Daniel Boddam founded his Sydney studio with an aim to provide his clients with a holistic design approach by combining furniture, interiors and architecture into one vision. Each project embraces Daniel’s ethos of ‘considered simplicity’. This is articulated consistently throughout his project portfolio of bespoke and heritage-listed homes, residential developments and alterations and additions.
The Story Behind The Design
At the time architect Daniel Boddam was contacted by the clients of this Mosman property, they were deliberating whether to sell and move from their beloved location, renovate the spatially challenged existing Californian bungalow or knock down and start afresh with a complete rebuild.After an in-depth feasibility study was conducted, the client’s opted for the latter. Fortunately for Daniel, they decided to engage him to design a home that fused the old and the new and provided them with a generous layout that flowed and improved the growing family’s lifestyle.
The house was designed to evoke a resort holiday feel, explains Daniel of the breezy, airy interior and natural materials palette used throughout.The building is a modern interpretation of the existing single-story bungalow. Broken into three horizontal layers of Barrimah® sandstone, clean white render and oiled Western Red cedar, the form is visually striking yet nestles elegantly into the site and connects it to its location. The façade’s crafted timber layer reflected the tropical flavour and the Californian bungalow style present in the neighbourhood, explains Daniel and the Barrimah® further helped the building sit harmoniously alongside the surrounding environment. “As all of Mosman is built with sandstone foundations, I also wanted to create a strong podium for the building to sit on”.
Daniel notes the juxtaposition between the materials created opportunities for junction details and shadow play. “We were able to cap off all the thick edges of the stonework neatly which formed the threshold between the layers”, he says. “The junction of the column over the top gave a shadow line and a reveal was created in the concrete between the timber. It was these subtle details that enhanced the exterior of the building.”Gracing the façade and emphasising the resort flavour are external motorised timber Venetians and shutters. This harnesses the coastal breeze and allows for natural ventilation and sunlight penetration whilst offering privacy from the exposed street frontage.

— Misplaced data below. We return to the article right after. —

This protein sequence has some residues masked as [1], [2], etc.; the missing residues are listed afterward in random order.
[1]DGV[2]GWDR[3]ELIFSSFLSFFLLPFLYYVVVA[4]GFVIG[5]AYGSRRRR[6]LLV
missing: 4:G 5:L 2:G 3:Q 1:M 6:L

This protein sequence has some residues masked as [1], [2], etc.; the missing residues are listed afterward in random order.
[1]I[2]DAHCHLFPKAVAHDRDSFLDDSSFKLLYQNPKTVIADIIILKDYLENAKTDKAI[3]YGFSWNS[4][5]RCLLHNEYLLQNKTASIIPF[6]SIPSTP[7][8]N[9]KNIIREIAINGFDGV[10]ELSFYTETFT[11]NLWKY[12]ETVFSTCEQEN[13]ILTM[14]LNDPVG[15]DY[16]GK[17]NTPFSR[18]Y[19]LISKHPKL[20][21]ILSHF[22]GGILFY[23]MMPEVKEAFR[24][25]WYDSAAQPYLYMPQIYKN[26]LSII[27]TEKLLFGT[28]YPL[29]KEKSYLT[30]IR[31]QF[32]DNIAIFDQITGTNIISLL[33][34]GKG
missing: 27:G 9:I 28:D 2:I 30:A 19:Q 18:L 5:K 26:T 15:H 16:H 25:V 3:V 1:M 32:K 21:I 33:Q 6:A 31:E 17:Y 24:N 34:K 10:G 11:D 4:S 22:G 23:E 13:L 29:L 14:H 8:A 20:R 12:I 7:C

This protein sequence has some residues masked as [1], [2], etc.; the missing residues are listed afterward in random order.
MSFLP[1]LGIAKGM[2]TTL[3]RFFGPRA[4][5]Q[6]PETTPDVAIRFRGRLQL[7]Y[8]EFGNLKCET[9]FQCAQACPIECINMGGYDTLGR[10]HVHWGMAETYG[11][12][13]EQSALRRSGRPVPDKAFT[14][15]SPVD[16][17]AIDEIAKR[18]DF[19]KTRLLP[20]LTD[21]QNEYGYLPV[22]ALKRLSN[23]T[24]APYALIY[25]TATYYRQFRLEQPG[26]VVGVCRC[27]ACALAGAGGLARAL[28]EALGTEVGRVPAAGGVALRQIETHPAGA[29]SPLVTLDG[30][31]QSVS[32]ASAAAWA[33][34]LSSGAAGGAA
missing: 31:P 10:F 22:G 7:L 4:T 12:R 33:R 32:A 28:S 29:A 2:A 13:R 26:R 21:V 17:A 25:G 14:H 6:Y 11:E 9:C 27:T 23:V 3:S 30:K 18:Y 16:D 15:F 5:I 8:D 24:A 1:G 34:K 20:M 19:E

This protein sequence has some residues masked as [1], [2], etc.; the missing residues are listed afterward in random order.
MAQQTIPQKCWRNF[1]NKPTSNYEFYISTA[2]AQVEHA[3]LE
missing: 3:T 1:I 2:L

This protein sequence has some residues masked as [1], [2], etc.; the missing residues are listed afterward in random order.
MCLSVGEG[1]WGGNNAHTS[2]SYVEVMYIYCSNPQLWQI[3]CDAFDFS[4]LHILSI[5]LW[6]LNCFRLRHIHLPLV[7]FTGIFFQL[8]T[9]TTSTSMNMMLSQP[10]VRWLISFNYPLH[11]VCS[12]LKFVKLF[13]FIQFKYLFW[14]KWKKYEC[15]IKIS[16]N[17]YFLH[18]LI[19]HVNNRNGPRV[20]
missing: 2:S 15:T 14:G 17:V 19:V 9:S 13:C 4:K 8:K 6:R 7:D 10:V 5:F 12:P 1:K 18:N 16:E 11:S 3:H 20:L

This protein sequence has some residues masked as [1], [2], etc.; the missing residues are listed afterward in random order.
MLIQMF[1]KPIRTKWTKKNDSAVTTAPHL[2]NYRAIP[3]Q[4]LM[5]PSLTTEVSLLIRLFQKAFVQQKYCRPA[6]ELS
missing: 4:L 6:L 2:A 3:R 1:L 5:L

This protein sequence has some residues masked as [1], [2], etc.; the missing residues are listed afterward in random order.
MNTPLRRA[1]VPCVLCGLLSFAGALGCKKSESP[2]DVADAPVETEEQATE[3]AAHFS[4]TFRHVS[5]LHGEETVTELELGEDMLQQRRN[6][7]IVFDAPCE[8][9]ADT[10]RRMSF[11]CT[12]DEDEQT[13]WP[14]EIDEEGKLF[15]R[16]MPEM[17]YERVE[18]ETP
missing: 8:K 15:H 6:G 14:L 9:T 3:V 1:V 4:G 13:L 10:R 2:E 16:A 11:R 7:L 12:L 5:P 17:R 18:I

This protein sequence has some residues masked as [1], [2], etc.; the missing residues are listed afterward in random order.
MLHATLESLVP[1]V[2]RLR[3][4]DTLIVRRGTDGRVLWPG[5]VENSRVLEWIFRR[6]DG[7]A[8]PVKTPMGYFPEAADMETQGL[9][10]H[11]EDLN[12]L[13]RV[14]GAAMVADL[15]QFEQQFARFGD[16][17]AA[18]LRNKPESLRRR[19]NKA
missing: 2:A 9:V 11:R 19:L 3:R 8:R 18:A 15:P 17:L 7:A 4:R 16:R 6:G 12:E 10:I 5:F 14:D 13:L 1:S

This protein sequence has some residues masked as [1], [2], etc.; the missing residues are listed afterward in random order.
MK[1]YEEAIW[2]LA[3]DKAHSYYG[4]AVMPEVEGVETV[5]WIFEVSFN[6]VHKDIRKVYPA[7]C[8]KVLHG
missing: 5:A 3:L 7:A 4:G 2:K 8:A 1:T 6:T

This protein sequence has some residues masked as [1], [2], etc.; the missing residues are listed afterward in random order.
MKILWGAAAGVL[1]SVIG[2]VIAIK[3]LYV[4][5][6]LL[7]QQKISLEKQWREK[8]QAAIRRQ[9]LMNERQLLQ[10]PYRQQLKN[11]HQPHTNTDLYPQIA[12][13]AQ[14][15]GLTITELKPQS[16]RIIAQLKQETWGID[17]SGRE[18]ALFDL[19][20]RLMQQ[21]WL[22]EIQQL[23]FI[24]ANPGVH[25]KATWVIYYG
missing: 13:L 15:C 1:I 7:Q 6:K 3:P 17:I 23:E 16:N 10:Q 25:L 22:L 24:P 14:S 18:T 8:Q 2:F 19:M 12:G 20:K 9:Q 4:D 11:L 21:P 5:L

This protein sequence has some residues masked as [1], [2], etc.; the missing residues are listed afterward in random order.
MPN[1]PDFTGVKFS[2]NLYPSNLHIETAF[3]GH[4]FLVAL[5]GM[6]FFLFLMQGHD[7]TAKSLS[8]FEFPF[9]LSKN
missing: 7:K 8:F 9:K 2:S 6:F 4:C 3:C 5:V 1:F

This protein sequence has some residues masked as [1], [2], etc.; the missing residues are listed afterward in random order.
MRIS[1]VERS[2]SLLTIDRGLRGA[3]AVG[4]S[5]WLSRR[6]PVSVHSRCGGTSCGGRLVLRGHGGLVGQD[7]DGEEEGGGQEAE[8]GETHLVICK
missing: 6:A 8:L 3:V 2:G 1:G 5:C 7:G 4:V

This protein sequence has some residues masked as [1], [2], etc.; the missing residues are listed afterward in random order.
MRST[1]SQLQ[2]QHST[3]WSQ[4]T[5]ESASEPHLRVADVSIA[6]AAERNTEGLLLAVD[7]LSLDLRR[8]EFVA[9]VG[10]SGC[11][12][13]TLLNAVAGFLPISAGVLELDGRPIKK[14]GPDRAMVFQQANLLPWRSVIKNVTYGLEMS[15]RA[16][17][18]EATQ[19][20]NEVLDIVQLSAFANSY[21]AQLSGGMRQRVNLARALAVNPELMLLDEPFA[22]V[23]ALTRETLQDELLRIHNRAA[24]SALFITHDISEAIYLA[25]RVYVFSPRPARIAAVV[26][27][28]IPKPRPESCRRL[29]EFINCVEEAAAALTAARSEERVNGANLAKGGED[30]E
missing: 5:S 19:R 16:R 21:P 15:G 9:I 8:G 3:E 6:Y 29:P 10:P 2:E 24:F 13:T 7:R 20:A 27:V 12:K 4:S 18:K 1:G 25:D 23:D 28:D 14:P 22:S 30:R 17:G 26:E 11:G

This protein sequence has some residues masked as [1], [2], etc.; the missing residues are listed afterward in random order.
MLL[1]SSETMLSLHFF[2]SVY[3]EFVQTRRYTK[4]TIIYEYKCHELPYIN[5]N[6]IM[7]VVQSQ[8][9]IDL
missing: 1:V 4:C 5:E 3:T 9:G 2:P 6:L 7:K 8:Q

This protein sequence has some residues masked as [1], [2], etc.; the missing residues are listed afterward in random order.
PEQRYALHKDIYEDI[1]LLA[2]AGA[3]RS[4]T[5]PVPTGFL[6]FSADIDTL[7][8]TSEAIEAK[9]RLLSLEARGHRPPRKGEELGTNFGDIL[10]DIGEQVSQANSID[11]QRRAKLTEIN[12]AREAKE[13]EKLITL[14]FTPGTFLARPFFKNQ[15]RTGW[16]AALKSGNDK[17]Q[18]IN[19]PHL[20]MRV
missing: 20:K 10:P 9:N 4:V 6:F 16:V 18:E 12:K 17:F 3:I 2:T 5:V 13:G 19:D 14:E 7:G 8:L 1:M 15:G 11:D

We deliberately wanted to create a restrained and elegant space that uses a few simple materials for visual consistency.
Take A Closer Look
The additions of skylights further capitalise on the natural light which enters the building in restrained, yet surprising, ways. Positioned above the main staircase is a large overhead southern skylight that gives diffused light down the entire stairwell. “The addition of a north facing horizontal frameless skylight creates a very sharp line of light that moves around the stairwell throughout the day almost like a sundial.”Right through the interior, Daniel’s attention to detail to deliver a quiet and cohesive space is impeccable. “We deliberately wanted to create a restrained and elegant space that uses a few simple materials for visual consistency”, he explains.
Confident in his design capabilities, the clients entrusted Daniel to carry out his vision allowing the architect to design and fabricate all the joinery details in addition to making many of the home’s furniture pieces. This translated into a cohesive experience and reflected Daniel’s ethos of ‘considered simplicity’.The home’s interior palette further complements the architecture and site featuring natural sandy colour tones interjected by American walnut and oak, aged brass and leather accents. A subtle splash of colour can be seen in the blue highlights of the artwork, the views of the surrounding landscape and glimpses of the sky above.
The use of raw materials was integral in achieving the tropical flavour and re-interpreting the Californian bungalow style. Expressing the building’s facade in three distinct horizontal layers harks back to the original home’s history and helps the building sit harmoniously within its environment. The subtle natural modulations occurring between the materials have also created opportunities for shadow and relief enhancing the overall aesthetics of the building.
I wanted it to be understated, elegant and tranquil. I wanted it to be more about the craftsmanship and simple lines.
The coastal palette and holiday feel continue out to the adjoining external living area roofed with oiled timber battens and glass skylights. Beauford® sandstone paving with its sandy tones and flecks of grey runs from the interiors’ edge and surrounds the family pool where the stone ledge doubles as additional outdoor seating.“I didn’t want the spaces to shout. I wanted it to be understated, elegant and tranquil. I wanted it to be more about the craftsmanship and simple lines,” says Daniel. The pared-back nature of the home’s interior further enhances the connection between the internal environment and the building’s exterior. It’s the obvious attention to the final details and consistency of one idea that has produced a highly resolved and liveable home.